King’s biggest concern about Thursday’s revelation has to do with the custody of the information. Americans trust the tracking of their Internet and phone activities by the companies they do business with, but most polls show that the public has little trust in the government. Even if the government is not using the data unless it needs to, King said he’s still uncomfortable that the government has it at all.

King said he would be more comfortable with people’s private information staying with the Internet and phone companies until that point when security agencies such as the NSA and the FBI need it. At the same time, he said, most people didn’t object after the Boston Marathon bombings when investigators looked through the suspects’ phone records to see if they were connected to a larger plot.

“It’s hard to have total security with total privacy,” he said.


Others are not convinced. Zachary Heiden, legal director for the American Civil Liberties Union of Maine, said the revelations this week were shocking and disturbing, “not because they were unexpected but because we were given proof that this has been going on. We always suspected.”

Heiden said he agreed with King to a point about trying to find a balance between privacy and security, but his analogy about airport security may not be the best comparison.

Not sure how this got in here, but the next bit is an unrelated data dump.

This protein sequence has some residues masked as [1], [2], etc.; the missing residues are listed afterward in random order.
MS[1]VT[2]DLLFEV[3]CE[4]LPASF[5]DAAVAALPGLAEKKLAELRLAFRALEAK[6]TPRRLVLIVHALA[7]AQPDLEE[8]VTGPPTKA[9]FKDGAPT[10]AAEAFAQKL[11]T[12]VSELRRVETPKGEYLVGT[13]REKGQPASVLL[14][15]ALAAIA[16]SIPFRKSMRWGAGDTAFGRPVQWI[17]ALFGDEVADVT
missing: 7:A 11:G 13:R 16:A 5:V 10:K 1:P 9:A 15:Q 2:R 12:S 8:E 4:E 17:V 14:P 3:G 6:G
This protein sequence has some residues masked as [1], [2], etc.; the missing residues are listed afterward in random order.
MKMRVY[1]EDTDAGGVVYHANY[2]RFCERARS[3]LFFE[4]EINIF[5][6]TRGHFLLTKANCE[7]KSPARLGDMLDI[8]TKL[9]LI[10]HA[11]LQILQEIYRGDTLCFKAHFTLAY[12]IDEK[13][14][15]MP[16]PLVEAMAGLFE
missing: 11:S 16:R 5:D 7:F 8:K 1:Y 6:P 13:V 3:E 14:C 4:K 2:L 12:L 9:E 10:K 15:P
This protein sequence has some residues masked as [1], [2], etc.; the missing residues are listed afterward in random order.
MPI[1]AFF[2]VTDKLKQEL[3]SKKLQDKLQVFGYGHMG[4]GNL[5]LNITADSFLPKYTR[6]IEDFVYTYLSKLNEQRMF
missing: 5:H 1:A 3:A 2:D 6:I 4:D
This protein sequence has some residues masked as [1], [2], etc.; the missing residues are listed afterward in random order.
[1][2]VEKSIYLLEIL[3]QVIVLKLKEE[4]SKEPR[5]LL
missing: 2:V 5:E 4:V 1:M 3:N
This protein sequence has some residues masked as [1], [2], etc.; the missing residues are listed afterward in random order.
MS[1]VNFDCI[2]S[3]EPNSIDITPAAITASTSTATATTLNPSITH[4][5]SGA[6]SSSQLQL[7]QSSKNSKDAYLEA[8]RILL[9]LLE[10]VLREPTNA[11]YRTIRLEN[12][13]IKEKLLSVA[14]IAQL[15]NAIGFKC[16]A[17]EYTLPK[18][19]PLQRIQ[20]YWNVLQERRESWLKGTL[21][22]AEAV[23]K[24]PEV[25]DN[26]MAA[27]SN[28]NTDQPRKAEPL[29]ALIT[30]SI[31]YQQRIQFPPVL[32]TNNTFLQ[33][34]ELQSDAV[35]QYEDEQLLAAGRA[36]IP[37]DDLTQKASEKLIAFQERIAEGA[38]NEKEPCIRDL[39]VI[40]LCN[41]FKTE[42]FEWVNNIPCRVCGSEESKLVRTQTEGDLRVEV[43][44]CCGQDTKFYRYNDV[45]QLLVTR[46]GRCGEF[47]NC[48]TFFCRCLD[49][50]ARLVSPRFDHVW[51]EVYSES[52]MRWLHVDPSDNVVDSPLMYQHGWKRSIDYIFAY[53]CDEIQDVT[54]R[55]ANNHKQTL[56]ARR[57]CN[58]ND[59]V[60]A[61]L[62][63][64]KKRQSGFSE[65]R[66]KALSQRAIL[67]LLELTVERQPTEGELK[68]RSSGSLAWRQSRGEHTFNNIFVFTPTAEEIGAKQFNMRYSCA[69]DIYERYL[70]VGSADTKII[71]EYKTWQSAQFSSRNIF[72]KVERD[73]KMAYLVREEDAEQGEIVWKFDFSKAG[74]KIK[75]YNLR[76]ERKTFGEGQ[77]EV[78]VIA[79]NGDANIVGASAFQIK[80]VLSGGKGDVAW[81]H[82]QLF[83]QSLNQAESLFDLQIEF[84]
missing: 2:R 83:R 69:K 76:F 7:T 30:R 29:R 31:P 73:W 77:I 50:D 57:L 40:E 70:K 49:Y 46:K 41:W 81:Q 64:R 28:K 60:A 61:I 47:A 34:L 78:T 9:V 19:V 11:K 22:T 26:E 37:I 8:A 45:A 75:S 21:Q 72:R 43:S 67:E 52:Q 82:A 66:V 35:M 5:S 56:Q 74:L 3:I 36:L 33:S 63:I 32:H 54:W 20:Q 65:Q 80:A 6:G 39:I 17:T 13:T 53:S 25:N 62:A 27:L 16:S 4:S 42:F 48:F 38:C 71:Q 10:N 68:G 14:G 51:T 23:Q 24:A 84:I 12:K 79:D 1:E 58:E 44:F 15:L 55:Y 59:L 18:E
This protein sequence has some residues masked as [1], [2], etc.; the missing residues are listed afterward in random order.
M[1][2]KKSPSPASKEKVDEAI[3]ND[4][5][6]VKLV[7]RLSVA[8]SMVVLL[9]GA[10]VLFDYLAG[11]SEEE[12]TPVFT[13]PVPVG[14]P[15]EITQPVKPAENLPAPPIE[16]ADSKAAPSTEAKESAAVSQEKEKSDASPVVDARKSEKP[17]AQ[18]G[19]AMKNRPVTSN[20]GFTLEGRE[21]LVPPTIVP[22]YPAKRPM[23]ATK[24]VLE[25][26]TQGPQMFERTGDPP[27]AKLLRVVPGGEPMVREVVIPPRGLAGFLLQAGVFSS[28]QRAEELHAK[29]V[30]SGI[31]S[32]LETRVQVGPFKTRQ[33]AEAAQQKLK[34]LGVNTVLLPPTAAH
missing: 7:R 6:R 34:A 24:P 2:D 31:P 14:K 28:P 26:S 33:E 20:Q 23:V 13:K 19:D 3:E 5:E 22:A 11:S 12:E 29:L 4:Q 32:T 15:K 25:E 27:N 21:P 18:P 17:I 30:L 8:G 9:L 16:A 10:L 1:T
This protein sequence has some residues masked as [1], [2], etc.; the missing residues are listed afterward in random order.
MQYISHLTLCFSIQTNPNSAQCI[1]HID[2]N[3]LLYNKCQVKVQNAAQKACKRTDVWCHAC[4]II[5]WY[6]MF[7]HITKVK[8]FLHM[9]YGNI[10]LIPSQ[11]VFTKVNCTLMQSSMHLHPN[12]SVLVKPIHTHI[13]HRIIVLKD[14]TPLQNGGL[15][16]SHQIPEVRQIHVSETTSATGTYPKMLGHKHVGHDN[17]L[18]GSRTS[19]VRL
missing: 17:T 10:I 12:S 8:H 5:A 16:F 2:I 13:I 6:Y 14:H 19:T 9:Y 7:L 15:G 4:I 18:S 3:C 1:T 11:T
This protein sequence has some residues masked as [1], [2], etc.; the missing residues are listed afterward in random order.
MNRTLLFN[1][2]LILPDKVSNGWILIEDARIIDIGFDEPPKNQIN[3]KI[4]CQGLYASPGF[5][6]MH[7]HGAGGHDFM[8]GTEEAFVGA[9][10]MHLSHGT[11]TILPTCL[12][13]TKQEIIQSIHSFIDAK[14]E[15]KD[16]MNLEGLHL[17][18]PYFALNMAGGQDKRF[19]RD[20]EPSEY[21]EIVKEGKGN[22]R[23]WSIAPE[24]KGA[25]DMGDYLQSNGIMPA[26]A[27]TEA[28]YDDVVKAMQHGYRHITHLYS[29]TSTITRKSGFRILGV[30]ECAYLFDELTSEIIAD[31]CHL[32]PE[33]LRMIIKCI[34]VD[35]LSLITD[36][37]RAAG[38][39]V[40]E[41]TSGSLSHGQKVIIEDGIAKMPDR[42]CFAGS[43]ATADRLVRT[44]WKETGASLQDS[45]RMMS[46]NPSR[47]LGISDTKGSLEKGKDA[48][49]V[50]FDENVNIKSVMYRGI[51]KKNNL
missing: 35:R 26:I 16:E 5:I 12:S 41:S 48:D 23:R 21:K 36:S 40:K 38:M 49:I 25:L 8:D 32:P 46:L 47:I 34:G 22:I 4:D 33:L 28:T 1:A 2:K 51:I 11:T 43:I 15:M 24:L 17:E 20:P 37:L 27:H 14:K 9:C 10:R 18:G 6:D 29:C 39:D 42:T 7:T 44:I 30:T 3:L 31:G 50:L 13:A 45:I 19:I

“That limited (intrusion) is carefully monitored and challenged by groups like ours sometimes,” he said. “With the NSA, no one knows what they are doing.”

Few political issues unite progressive groups such as the ACLU with libertarian and tea party groups, but privacy seems to be one of them.

Vic Berardelli, state director of the Maine Republican Liberty Caucus, said in an emailed statement Friday that the recent news is part of a pattern of “the steady erosion of liberty by government over free citizens.” He said the government’s collection of data without probable cause, along with other recent events such as the U.S. Supreme Court’s decision to allow DNA sampling without cause, the targeting of conservative groups for scrutiny by the IRS and the seizure by the government of phone and email records of Associated Press reporters, should be a warning to Americans to be concerned.